In a hypothetical case, suppose that a person decided that Compassion was more effective than World and so transferred their funding. No one could possibly accuse that person of not caring about poverty relief. So the sheer fact that people are ending sponsorships with WV does not entail that they care *more* about stopping gay marriage than they do about poverty at all. I think, to be honest, the claim [that conservatives care more about doctrine than children] only goes through if World Vision is the only sort of organization that does what it does. But it isn’t.  world vision

The better understanding is, I think, the one I gave in the original post. People give to World Vision because they care about ending poverty *and* contributing to evangelistic work. The disagreement with WV is on the latter half of that formula, not the first half. And so switching organizations on grounds that they have reasons to believe that other organizations will meet both aims better than World Vision simply has no bearing on their commitment to the first half.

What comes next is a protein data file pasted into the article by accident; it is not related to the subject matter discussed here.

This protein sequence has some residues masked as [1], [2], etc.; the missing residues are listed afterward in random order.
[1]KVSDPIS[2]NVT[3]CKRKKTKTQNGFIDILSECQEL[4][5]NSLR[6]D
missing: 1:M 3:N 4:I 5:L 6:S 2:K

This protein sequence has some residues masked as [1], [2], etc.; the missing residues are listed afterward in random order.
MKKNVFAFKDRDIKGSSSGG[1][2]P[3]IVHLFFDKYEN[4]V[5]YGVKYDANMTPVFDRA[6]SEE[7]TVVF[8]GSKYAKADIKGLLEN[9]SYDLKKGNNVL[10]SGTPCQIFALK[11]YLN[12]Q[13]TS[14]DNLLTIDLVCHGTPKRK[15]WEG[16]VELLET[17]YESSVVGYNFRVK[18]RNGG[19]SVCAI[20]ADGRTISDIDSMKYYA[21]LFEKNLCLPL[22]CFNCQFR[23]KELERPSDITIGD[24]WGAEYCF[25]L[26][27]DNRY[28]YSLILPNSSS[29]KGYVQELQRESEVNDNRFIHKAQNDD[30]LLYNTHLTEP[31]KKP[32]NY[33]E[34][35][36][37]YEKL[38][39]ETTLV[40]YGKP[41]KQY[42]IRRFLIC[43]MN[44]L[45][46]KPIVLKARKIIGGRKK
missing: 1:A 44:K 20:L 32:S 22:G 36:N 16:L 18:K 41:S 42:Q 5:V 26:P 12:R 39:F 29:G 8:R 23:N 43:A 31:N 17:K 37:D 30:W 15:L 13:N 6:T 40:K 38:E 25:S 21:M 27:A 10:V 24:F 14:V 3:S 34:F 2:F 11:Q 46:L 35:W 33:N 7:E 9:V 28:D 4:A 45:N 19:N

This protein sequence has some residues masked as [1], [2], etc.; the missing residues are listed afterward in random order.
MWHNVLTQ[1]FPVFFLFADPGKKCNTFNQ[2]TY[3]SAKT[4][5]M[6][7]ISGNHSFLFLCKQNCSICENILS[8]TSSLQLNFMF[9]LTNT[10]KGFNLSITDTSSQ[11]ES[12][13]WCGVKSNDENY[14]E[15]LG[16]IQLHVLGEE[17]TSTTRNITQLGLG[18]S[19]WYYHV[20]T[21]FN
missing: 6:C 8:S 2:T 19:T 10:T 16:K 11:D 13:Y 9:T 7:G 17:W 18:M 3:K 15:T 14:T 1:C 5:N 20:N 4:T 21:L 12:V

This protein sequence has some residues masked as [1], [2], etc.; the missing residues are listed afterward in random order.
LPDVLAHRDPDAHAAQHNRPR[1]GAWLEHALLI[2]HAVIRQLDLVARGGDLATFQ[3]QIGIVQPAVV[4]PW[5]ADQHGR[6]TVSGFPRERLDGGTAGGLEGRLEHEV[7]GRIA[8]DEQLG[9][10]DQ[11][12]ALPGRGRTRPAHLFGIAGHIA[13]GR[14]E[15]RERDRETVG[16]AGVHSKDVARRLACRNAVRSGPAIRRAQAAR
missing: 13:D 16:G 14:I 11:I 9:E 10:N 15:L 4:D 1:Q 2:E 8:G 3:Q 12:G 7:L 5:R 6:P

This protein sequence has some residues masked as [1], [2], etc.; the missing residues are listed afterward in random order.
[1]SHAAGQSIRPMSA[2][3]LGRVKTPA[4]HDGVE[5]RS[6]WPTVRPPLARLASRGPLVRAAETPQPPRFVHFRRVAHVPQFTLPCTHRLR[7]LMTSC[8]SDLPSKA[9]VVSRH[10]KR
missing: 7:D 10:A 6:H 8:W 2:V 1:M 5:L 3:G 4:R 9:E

I would note that all of this means that I think if a person simply stopped giving money altogether rather than changing the recipient that would be a reason to think that [the interpretation that they care more about doctrine than people] is right. But given that these are people who have (in many cases) given freely and willingly for years, I’m highly dubious that people are going to give up their charitable contributions toward children in need altogether, rather than transfer them.

You can see the whole conversation here (including a rejoinder that I haven’t had a chance to respond to yet).  I’d also note that this comment was not meant to contradict my argument that conservatives can and in most cases should keep up support for the individual child they have forged a relationship with.  Rather, it is simply trying to show that the abstract claim that stopping support for a child entailed a prioritization of doctrine over children is faulty.

Again, that is by no means a comprehensive analysis.  I probably won’t put that together…ever.  But it’s a start toward clarity…I hope.

On whether Christians should keep supporting World Vision

World Vision USA has altered their employee handbook to allow them to hire members of committed same-sex unions.  As I noted on Twitter, I find their rationale incoherent, but not terribly surprising.